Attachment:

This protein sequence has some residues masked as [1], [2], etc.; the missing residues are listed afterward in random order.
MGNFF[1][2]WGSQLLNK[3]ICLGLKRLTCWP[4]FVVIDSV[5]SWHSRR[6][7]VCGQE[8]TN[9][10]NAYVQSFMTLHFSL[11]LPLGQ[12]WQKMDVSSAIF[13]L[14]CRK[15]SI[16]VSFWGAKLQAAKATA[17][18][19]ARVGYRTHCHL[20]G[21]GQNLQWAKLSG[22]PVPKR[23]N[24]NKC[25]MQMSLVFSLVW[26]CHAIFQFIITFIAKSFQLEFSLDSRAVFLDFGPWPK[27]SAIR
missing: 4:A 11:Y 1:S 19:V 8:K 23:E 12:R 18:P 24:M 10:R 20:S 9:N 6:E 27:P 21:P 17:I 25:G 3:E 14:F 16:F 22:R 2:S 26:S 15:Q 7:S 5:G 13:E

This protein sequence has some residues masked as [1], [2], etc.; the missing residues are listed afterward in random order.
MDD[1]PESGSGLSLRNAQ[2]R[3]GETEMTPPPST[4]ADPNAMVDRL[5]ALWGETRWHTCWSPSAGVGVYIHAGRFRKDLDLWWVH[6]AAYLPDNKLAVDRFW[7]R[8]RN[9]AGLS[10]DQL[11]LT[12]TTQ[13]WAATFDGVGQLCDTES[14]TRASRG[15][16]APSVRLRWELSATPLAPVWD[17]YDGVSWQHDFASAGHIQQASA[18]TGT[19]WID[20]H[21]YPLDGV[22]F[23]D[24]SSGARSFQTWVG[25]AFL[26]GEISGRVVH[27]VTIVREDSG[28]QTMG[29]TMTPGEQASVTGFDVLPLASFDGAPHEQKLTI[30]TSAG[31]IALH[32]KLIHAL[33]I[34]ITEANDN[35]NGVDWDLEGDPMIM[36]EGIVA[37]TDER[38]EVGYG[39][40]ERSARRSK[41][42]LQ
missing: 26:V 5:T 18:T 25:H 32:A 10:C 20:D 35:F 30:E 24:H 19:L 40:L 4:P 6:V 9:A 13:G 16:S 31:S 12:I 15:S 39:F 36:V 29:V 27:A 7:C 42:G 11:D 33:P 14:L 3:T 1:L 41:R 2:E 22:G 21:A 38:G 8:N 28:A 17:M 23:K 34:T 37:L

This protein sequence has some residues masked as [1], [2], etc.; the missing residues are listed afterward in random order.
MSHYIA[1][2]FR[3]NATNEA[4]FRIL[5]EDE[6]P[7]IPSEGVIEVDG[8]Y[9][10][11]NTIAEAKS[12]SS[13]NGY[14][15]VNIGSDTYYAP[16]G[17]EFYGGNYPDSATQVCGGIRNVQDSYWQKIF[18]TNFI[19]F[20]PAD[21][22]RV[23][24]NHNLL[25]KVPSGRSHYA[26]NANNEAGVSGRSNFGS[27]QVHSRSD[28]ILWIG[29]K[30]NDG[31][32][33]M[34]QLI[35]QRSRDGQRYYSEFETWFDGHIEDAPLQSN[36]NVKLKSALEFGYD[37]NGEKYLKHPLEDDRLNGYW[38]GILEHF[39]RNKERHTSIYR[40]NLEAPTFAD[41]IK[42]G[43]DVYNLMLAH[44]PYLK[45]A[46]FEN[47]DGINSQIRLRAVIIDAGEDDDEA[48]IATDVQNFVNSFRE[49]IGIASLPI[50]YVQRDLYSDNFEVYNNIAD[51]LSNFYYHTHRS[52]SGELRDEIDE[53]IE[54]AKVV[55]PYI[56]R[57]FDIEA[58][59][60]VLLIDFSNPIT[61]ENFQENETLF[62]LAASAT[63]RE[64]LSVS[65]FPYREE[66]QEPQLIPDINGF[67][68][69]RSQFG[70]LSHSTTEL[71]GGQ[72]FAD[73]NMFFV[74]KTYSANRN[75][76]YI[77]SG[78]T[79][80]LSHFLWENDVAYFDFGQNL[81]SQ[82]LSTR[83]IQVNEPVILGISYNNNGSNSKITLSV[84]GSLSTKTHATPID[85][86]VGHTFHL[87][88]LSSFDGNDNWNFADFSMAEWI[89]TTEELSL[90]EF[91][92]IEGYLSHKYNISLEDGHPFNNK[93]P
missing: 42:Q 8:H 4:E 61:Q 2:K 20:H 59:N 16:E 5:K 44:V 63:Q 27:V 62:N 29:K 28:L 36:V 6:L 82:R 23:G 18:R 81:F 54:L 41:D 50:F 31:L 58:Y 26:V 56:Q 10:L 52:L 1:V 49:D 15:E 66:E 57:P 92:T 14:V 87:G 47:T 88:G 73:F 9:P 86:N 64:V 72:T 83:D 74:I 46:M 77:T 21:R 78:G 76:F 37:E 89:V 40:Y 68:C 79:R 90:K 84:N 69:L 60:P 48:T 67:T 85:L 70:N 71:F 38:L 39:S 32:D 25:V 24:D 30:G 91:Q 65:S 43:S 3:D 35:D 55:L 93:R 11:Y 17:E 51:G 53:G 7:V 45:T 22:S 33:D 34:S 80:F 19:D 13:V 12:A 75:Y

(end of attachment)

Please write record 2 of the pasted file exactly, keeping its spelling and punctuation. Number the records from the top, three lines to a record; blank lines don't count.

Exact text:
This protein sequence has some residues masked as [1], [2], etc.; the missing residues are listed afterward in random order.
MDD[1]PESGSGLSLRNAQ[2]R[3]GETEMTPPPST[4]ADPNAMVDRL[5]ALWGETRWHTCWSPSAGVGVYIHAGRFRKDLDLWWVH[6]AAYLPDNKLAVDRFW[7]R[8]RN[9]AGLS[10]DQL[11]LT[12]TTQ[13]WAATFDGVGQLCDTES[14]TRASRG[15][16]APSVRLRWELSATPLAPVWD[17]YDGVSWQHDFASAGHIQQASA[18]TGT[19]WID[20]H[21]YPLDGV[22]F[23]D[24]SSGARSFQTWVG[25]AFL[26]GEISGRVVH[27]VTIVREDSG[28]QTMG[29]TMTPGEQASVTGFDVLPLASFDGAPHEQKLTI[30]TSAG[31]IALH[32]KLIHAL[33]I[34]ITEANDN[35]NGVDWDLEGDPMIM[36]EGIVA[37]TDER[38]EVGYG[39][40]ERSARRSK[41][42]LQ
missing: 26:V 5:T 18:T 25:H 32:A 10:C 20:D 35:F 30:E 24:H 19:L 40:L 4:P 6:V 9:A 13:G 16:S 31:S 12:I 15:S 39:F 36:V 29:V 27:A 7:C 42:G 11:D 33:P 14:L 3:T 1:L 41:R 2:E 22:G 21:A 38:G 8:N 28:A 17:M 23:K 34:T 37:L